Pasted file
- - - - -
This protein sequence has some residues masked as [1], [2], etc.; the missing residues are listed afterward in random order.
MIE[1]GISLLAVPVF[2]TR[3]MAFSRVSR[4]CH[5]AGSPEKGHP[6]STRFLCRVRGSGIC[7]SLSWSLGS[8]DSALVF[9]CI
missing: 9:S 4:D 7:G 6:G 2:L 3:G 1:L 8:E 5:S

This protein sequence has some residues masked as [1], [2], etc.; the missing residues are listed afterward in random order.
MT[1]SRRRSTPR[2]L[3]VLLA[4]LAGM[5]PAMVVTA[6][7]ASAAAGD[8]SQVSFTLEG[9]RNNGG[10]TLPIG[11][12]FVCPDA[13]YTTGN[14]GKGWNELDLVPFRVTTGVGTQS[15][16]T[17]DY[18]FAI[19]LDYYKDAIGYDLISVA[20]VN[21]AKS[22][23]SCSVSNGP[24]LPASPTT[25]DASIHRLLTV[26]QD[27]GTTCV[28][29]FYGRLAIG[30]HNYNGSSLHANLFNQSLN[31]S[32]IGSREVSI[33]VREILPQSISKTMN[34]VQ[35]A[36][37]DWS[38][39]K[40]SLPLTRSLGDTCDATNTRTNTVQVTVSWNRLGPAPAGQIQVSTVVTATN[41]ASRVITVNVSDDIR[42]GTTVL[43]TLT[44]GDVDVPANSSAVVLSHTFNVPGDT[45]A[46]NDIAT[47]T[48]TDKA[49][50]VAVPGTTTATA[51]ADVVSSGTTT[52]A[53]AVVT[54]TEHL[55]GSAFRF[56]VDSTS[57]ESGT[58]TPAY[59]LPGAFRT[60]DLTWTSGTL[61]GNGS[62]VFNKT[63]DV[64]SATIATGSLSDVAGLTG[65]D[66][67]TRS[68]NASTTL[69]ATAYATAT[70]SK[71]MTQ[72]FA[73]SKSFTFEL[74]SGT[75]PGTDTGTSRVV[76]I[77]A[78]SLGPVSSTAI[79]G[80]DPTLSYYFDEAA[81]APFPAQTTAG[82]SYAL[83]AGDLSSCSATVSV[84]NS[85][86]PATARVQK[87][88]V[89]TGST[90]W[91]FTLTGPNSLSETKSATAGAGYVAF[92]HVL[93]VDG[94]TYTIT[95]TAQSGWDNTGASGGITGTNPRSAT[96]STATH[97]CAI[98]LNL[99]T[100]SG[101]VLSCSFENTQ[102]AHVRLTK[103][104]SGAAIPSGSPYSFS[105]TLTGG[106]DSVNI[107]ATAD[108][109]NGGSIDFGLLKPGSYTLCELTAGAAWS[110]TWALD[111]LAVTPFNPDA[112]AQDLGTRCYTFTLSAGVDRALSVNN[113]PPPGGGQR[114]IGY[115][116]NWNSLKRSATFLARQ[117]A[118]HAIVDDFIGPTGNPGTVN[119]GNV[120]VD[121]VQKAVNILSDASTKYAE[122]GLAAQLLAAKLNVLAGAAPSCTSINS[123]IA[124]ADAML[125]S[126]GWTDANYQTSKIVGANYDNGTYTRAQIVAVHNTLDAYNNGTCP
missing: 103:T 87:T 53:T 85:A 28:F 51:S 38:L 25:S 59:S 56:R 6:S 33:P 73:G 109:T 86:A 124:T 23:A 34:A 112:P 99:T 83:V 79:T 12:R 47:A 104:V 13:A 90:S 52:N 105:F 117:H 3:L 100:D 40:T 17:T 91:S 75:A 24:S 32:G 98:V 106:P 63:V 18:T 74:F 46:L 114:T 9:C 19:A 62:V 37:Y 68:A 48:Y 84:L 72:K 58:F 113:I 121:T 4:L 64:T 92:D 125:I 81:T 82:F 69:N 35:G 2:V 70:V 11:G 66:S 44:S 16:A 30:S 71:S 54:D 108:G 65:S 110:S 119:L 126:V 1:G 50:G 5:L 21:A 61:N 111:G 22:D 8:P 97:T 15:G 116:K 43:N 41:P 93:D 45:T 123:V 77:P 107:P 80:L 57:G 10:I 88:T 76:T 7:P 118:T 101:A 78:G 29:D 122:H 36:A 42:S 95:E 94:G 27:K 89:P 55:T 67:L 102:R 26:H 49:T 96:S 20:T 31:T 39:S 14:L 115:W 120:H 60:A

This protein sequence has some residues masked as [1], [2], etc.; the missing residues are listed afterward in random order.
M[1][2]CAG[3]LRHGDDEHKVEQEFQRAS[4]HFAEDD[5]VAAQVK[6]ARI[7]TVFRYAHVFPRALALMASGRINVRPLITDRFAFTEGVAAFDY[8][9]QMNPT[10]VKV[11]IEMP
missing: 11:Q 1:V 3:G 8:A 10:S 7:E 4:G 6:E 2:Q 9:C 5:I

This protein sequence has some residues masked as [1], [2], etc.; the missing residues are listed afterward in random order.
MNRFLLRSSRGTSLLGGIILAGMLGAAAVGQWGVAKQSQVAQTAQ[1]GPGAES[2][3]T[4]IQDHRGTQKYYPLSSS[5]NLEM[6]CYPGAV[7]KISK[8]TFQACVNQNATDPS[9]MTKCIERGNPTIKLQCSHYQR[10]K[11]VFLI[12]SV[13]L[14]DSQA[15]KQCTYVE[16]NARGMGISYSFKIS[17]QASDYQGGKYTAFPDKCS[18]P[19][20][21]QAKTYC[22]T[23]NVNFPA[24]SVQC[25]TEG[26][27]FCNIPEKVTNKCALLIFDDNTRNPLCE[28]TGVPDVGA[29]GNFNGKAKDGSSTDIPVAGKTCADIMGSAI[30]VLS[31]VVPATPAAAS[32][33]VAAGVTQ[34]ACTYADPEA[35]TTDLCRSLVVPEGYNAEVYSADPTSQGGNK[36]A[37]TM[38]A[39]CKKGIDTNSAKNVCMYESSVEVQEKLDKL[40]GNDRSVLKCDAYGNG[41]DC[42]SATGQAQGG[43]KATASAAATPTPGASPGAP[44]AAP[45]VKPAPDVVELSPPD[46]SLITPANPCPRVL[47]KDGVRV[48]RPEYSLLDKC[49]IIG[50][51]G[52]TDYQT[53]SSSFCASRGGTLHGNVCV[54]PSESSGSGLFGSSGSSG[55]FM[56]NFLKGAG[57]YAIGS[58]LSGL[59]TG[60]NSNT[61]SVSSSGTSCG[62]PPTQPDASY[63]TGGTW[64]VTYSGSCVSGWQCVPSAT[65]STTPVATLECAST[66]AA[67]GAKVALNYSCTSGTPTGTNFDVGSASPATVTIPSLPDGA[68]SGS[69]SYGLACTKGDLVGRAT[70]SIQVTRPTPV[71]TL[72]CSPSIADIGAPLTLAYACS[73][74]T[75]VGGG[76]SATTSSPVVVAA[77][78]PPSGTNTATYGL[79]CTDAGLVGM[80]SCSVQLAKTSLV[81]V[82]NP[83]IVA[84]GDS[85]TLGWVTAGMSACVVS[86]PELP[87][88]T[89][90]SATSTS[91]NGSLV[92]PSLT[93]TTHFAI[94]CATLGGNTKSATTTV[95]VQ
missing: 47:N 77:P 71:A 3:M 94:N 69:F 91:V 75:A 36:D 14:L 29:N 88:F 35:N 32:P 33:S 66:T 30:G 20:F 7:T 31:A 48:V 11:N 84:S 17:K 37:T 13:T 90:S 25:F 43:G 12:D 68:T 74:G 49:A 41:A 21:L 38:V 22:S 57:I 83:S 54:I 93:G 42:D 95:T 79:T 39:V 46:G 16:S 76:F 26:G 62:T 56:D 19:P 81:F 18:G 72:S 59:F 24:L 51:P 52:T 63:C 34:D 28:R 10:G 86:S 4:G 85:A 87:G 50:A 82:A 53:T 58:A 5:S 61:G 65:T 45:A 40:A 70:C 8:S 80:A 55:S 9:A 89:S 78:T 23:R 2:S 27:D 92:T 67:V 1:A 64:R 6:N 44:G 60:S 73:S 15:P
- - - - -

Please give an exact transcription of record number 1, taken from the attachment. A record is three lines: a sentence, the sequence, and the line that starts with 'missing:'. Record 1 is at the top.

This protein sequence has some residues masked as [1], [2], etc.; the missing residues are listed afterward in random order.
MIE[1]GISLLAVPVF[2]TR[3]MAFSRVSR[4]CH[5]AGSPEKGHP[6]STRFLCRVRGSGIC[7]SLSWSLGS[8]DSALVF[9]CI
missing: 9:S 4:D 7:G 6:G 2:L 3:G 1:L 8:E 5:S